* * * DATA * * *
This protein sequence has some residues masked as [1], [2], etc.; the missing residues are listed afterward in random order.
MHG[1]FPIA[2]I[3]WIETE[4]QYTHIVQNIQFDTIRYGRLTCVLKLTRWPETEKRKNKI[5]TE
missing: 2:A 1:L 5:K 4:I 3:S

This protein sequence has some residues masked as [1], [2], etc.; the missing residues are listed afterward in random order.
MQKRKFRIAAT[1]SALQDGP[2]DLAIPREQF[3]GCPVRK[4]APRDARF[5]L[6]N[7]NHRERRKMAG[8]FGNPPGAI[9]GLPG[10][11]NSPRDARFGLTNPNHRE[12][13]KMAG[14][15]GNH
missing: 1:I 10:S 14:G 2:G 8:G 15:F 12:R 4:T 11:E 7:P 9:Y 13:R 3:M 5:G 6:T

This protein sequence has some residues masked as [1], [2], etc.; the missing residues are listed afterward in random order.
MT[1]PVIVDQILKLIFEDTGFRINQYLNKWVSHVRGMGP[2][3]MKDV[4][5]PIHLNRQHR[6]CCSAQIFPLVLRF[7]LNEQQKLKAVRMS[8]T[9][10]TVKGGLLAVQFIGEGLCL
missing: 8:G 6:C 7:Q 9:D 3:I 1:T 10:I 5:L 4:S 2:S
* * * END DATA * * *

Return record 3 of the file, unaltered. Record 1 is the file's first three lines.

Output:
This protein sequence has some residues masked as [1], [2], etc.; the missing residues are listed afterward in random order.
MT[1]PVIVDQILKLIFEDTGFRINQYLNKWVSHVRGMGP[2][3]MKDV[4][5]PIHLNRQHR[6]CCSAQIFPLVLRF[7]LNEQQKLKAVRMS[8]T[9][10]TVKGGLLAVQFIGEGLCL
missing: 8:G 6:C 7:Q 9:D 3:I 1:T 10:I 5:L 4:S 2:S